One more than one occasion in the last decade, Manchester City have set tongues wagging by outclassing every single team in the Premier League to become the runaway champions. But in the current season, they have gone a step further.
With so deep a squad that even their third team can challenge the bigwigs, this Manchester City team is a serious contender to be called the best Premier League team of all time. But while they are enchanting everyone with the quality of their football, are they setting the best template for success in the sport?
Exactly 10 years ago, an English team hailing from Stretford in Manchester marked an extraordinary chapter in their rich history. Having secured the Premier League title for the 10th time, cementing their position as the best team in England, Manchester United walked into the Luzhniki Stadium in Moscow on May 21 knowing they were one victory away from becoming European champions.
Later in the evening, as Ryan Giggs and Rio Ferdinand lifted the gleaming silverware into the rain-soaked Moscow night, the critics of United's invincibility had turned almost non-existent. Few believed that any other team could ever come close to achieving the heights that Sir Alex Ferguson's Manchester United reached.
However, 10 years down the line, we are now looking at a team that has emerged from the shadows of its gigantic neighbors to erase the memories of the red and white stripes on the Premier League trophy.
A decade ago, as the Red Devils lifted the elusive Champions League trophy in Russia, their noisy neighbors Manchester City were still one of those routine teams that were beaten by the top sides like clockwork. The only familiar names in their squad back in the 2007-08 season were Joe Hart, and a very young Daniel Sturridge.
Manchester City's record in the Premier League till then was abysmal. They had also faced relegation in 1995-96, slipping all the way to Division 2. They had to fight incredibly hard on their way back up to make an appearance in the Premier League again - after six years, in 2002.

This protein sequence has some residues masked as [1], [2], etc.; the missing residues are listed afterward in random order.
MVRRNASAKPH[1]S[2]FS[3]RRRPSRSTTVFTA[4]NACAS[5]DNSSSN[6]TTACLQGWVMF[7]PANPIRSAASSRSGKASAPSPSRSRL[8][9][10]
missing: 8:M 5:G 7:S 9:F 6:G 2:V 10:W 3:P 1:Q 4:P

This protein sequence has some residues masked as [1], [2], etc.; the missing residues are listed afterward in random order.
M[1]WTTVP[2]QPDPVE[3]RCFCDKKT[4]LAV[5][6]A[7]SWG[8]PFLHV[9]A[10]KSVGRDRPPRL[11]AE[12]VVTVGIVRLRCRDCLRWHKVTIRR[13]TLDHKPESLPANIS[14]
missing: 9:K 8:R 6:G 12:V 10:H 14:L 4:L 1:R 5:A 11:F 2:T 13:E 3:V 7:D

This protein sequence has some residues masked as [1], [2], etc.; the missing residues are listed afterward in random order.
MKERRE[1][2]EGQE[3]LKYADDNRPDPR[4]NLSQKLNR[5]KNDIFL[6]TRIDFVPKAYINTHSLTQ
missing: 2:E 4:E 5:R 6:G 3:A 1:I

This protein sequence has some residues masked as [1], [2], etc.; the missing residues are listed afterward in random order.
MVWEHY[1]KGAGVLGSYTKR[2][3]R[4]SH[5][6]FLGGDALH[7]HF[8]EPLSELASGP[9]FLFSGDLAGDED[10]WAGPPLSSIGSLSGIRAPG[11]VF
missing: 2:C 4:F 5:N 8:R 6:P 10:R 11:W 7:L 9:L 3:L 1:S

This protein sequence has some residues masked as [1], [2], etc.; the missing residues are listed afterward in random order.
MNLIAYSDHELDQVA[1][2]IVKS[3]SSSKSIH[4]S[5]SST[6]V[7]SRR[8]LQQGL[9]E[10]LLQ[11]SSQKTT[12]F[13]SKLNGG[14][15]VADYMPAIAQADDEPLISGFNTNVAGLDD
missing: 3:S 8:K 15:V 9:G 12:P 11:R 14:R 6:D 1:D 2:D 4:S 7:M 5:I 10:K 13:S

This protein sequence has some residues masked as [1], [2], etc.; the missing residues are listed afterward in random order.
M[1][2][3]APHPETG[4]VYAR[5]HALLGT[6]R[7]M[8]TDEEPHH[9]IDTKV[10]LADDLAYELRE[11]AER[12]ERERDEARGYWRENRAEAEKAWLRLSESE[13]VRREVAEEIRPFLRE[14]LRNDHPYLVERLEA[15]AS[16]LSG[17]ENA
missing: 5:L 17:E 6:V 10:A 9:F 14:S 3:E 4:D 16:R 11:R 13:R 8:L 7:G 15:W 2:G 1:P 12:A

But everything changed in September of 2008. The Abu Dhabi United Group, under the leadership of Mansour bin Zayed Al Nahyan (popularly known as Sheikh Mansour), bought the club.
Their very first action was the high-profile buying of Brazilian striker Robinho (who supposedly claimed he thought he was joining United before putting pen to paper). But despite pumping in a lot of cash and bringing in players like Vincent Kompany, Pablo Zabaleta and Wayne Bridge among others, City still tanked the season, finishing 10th.
Ridicule followed, with some accusing them of being a cheap copy of Roman Abramovich's Chelsea.
But as the next season progressed, their performances improved. With the backing of the Abu Dhabi group, City spent money freely to buy players, as well as a notable coach in Roberto Mancini.
Snatching an agitated Carlos Tevez from their celebrated neighbors was one of the biggest achievement for the blue half of Manchester as they started with an FA Cup victory in 2011. More success wasn't far away as they landed their first league title in 2012 in dramatic fashion, with a stoppage-time winner against Queens Park Rangers on the final day of the season.
In the next few seasons, City proved they were not one-season wonders. Since their first PL title, City have never fallen outside the top four.
With the recent acquisition of the tactical genius Pep Guardiola, they have been going all guns blazing. But while they have showcased some slick, explosive football, are they fair champions of the beautiful game?
A report suggests that Manchester City have spent over 1 billion euros in the past 10 years on transfers. That kind of money spent calls for unparalleled success. Fortunately for them, with the genius brains of Guardiola, City have managed to turn their expenditure into high-performing players, unlike Manchester United and Tottenham.
As things stand, Manchester City's success relies heavily on the money. If Sheikh Mansour had not arrived with that cash, would City would have continued languishing at the bottom of the table?
While Ferguson's Manchester United never shied from breaking the bank to strengthen the squad, their number of exorbitant transfers was almost always minimal. Ferguson's ability to bring out the best from average players like Danny Welbeck and Owen Hargreaves, among many others, was one of the driving forces behind United's continuing success.
United time and again relied on their academy kids, like the Class of 92, to bring success. Not just United, even the likes of Bayern Munich, Monaco and Ajax have promoted their youth to drive their success. But that approach doesn't work anymore.
Money is a significant factor in modern football. And nobody epitomizes that better than the formerly cash-strapped Manchester City who are today playing God-like football.